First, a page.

Industrial hemp is the common name for fibre and grain cultivars of Cannabis sativa L. (C. sativa). Hemp is an herbaceous annual which has been domestically cultivated for its bast and hurd fibres, whole and pressed seed, essential leaf oils and epidermal resins (Small and Marcus 2002; Booth 2003; per. comm. J. Lupien 2008).
In 1753, Carolus Linnaeus, a Swedish botanist, formally keyed the Cannabis plant as Cannabis sativa L. (Schultes 1970; Booth 2003). To date, a debate has existed over whether or not the Cannabis plant is monotypic, having one species with different varieties, or polytypic, having distinct subspecies (Booth 2003). In 1924, the Russian botanist D.E. Vanischewsky studied feral wild Cannabis in the Volga River system of western Siberia and central Asia (Booth 2003). Vanischewsky supported the polytypic argument, claiming that in addition to Cannabis sativa and Cannabis indica, there was a third distinct wild species: Cannabis ruderalis (Vavilov 1926; SLDP 2007).
Based on an extensive Cannabis cultivar review, Small and Conquist (1976) concluded that C. sativa was monotypic, possessing two distinct subspecies. These subspecies were classified by the percentage of active cannabinoids (a category of molecules found only in Cannabis) (Clarke 1981), mainly delta9-tetrahydrocannabinol (Δ9-THC or THC), the main psychoactive compound in Cannabis (Clarke 1981), present in the dry weight of the upper part of the female inflorescence. Small and Conquist (1976) keyed the two subspecies: C. sativa subspecies sativa, with less than 0.3% THC (3000 parts per million) and C. sativa subspecies indica (Lam), with more than 0.3% THC. Within the subspecies sativa are variety sativa and spontanea, and within the subspecies indica are variety indica and kafiristanica (De Meijer 1994). Hilling and Mahlberg’s (2004) examined the cannabinoid variations of 157 Cannabis accessions, in which their research findings supported the two-species theory, thus chemotaxonomically authenticating the C. indica sub-species biotype. Others have further categorized Cannabis based on geographical race and morphological and physiological characteristics (Bòsca and Karus 1998; McPartland et al. 2000). Nonetheless, the classification of Cannabis has been internationally controversial.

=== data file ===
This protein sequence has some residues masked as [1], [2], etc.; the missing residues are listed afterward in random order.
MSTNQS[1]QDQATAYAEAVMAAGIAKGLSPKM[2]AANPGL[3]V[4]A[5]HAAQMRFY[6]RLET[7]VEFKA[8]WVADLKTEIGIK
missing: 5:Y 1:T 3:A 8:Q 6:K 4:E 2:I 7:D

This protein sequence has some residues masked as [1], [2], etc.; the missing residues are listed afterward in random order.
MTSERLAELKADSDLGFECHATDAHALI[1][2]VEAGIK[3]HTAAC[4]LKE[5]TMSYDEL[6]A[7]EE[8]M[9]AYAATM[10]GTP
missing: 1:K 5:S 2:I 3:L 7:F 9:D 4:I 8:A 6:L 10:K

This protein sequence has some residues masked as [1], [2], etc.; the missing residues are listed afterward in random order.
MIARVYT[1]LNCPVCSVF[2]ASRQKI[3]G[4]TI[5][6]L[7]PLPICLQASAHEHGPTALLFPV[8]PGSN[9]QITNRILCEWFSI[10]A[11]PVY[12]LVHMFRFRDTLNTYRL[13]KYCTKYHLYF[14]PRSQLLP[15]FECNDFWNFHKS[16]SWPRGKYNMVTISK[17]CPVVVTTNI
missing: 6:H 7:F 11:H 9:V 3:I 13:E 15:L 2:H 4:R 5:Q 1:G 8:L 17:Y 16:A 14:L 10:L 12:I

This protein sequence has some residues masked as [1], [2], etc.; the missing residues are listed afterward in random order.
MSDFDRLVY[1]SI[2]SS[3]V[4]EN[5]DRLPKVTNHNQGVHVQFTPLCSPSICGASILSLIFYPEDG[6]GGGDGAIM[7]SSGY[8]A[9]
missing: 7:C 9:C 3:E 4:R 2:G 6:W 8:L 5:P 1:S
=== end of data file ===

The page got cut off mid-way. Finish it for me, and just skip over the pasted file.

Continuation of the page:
Taxonomically, the genus Cannabis belongs to the Order Rosales; Family Cannabinaceae; Genus Cannabis (Bócsa and Karus 1998; Small and Marcus 2002). It was formally classified as belonging to the Urticaeae (Nettle) Family (Dewey 1901) and at one time was classified as part of the Moraceae (Mulberry) Family (Dempsey 1975; Frank 2005). Even though today, a general consensus has been reached regarding the taxonomic classification, the origin of Cannabis is truly unknown, due mainly to the Cannabis plants’ ability to adapt to its environment, no matter the origin of its seed (McPartland et al. 2000).
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